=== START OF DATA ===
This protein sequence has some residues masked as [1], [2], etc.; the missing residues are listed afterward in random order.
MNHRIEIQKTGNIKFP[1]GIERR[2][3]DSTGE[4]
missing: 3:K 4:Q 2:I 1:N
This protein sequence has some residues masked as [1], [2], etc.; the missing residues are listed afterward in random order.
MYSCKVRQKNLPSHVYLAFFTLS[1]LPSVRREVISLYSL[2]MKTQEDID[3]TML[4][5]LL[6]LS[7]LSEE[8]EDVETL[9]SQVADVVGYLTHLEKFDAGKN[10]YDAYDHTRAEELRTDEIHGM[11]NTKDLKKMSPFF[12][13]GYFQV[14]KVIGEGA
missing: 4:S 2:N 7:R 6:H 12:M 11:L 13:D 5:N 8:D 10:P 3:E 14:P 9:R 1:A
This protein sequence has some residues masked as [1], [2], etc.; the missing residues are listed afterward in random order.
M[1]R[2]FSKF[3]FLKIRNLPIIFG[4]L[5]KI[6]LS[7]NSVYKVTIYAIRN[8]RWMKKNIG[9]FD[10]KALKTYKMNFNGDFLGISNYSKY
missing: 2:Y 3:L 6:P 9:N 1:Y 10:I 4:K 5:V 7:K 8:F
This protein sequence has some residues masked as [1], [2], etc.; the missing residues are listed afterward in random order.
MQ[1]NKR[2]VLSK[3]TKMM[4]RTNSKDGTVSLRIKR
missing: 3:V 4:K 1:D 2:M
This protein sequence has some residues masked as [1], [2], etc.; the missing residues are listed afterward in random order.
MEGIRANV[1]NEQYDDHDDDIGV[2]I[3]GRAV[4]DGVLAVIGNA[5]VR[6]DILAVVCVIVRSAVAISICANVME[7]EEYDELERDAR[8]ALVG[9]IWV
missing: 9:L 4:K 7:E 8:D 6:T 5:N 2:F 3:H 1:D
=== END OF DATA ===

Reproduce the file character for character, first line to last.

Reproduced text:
This protein sequence has some residues masked as [1], [2], etc.; the missing residues are listed afterward in random order.
MNHRIEIQKTGNIKFP[1]GIERR[2][3]DSTGE[4]
missing: 3:K 4:Q 2:I 1:N
This protein sequence has some residues masked as [1], [2], etc.; the missing residues are listed afterward in random order.
MYSCKVRQKNLPSHVYLAFFTLS[1]LPSVRREVISLYSL[2]MKTQEDID[3]TML[4][5]LL[6]LS[7]LSEE[8]EDVETL[9]SQVADVVGYLTHLEKFDAGKN[10]YDAYDHTRAEELRTDEIHGM[11]NTKDLKKMSPFF[12][13]GYFQV[14]KVIGEGA
missing: 4:S 2:N 7:R 6:H 12:M 11:L 13:D 5:N 8:D 10:P 3:E 14:P 9:R 1:A
This protein sequence has some residues masked as [1], [2], etc.; the missing residues are listed afterward in random order.
M[1]R[2]FSKF[3]FLKIRNLPIIFG[4]L[5]KI[6]LS[7]NSVYKVTIYAIRN[8]RWMKKNIG[9]FD[10]KALKTYKMNFNGDFLGISNYSKY
missing: 2:Y 3:L 6:P 9:N 1:Y 10:I 4:K 5:V 7:K 8:F
This protein sequence has some residues masked as [1], [2], etc.; the missing residues are listed afterward in random order.
MQ[1]NKR[2]VLSK[3]TKMM[4]RTNSKDGTVSLRIKR
missing: 3:V 4:K 1:D 2:M
This protein sequence has some residues masked as [1], [2], etc.; the missing residues are listed afterward in random order.
MEGIRANV[1]NEQYDDHDDDIGV[2]I[3]GRAV[4]DGVLAVIGNA[5]VR[6]DILAVVCVIVRSAVAISICANVME[7]EEYDELERDAR[8]ALVG[9]IWV
missing: 9:L 4:K 7:E 8:D 6:T 5:N 2:F 3:H 1:D